Prince Ryore spent his life at the mercy of his father and was deemed the weak link in the chain of command. His new found status as Emperor sees the entire Frost realm bow to him. Little does he know that enemies lurk within his walls, determined to end his reign before it begins.

 

 

 


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review 2017-02-27 20:24
Phoenix Blood (Old School - Book 1)
Phoenix Blood (Old School Book 1) - Jenny Schwartz

This is a story set in a world of magic. Not quite the various worlds of vampires and/or werewolves we have all grown accustomed to - or the world of Hogwarts, although it does feature an English boarding school (the Old School of the series title) where magical talents are fostered.

 

Sadie Howard's talent is Finding. She can find anything, whether it be a physical object like the pendant she is carrying when the story opens, or something more intangible like the safety she is seeking as she races into a bikers' bar on the opening page pursued by two "Stag Mercenaries" intent on killing her and seizing the pendant, and finds safety with a man sitting quietly in the corner with his pet bird of paradise.

 

(Do you think one can judge a person's age by the length of her sentences?)

 

A man called Marcus Aurelius, who nine years earlier "couldn't fight a feather duster" but now effortlessly disposes of the two killers; who nine years ago had dropped her publicly and brutally, and broken her heart; who nine years ago had not believed in magic but proves now to be a powerful magician in his own right.

 

(I did it again.)

 

That, then, is the situation. But who wants the pendant so badly that he is sending Stag Mercenaries after Sadie? Will Sadie and Marcus ever complete the long road journey across the States to California, where she must deliver the pendant? Can their love have survived the nine years of heartbreak and loneliness they both (yes, both) went through? And what, really, is the entity now passing as a bird of paradise and Marcus's companion?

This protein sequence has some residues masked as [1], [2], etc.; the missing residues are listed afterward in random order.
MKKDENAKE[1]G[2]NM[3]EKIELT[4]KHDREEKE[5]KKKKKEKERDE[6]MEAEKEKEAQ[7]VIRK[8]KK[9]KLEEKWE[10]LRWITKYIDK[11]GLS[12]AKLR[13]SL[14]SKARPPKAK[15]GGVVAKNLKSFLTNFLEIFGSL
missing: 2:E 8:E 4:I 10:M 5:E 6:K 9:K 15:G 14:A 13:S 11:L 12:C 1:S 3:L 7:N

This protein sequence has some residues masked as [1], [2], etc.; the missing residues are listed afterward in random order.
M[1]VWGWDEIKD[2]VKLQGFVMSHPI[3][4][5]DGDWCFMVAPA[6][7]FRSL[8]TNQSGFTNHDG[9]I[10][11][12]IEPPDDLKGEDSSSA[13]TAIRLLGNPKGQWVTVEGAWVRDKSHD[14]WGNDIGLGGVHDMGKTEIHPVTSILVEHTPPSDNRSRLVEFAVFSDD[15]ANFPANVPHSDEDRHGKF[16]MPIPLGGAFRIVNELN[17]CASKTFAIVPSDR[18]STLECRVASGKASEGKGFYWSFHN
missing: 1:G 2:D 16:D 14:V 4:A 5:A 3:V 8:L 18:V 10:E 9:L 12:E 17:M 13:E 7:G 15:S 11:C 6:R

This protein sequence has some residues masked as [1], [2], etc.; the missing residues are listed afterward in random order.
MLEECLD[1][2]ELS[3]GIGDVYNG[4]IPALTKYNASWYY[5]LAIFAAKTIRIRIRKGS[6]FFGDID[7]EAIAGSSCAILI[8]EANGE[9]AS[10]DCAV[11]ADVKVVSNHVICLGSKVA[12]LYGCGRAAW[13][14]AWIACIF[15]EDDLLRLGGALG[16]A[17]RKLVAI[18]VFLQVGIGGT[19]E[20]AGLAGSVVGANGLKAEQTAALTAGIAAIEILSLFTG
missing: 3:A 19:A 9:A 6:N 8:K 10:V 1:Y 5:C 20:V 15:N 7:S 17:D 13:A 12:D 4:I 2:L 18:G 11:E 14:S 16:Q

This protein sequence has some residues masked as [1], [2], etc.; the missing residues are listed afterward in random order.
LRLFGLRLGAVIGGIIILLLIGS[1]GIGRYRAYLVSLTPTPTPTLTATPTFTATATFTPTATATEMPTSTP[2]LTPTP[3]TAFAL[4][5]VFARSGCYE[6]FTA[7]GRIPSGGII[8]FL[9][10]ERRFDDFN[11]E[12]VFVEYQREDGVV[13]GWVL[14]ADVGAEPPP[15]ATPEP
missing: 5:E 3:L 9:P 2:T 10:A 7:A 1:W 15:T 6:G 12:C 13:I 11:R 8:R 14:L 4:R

A great story that on two successive nights kept me riveted to my Kindle till the early hours of the morning.

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text 2017-02-24 16:45
Phoenix Blood
Phoenix Blood (Old School Book 1) - Jenny Schwartz

Am reading this (Jenny - are you there?) It's really good, grabbed me from the first page.

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text 2017-02-04 15:13
January Roundup
The Keeper's Price - Marion Zimmer Bradley,Jacqueline Lichtenberg,Jean Lorrah,Diana L. Paxson,Kathleen Williams,Elisabeth Waters,Linda Frankel,Susan M. Schwartz,Linda MacKendrick,Patricia Shaw Mathews,Cynthia McQuillin,Penny Ziegler,Paula Crunk,Eileen Ledbetter
Affaire Royale - Nora Roberts
Bay of Sighs (Guardians Trilogy) - Nora Roberts
Silver Phoenix - Cindy Pon
One Week in the Library - W Maxwell Prince,John Amor
Murder in Montparnasse - Kerry Greenwood
Mistletoe and Murder - Carola Dunn
The Witch's Daughter - Paula Brackston
The Witches of New York - Ami McKay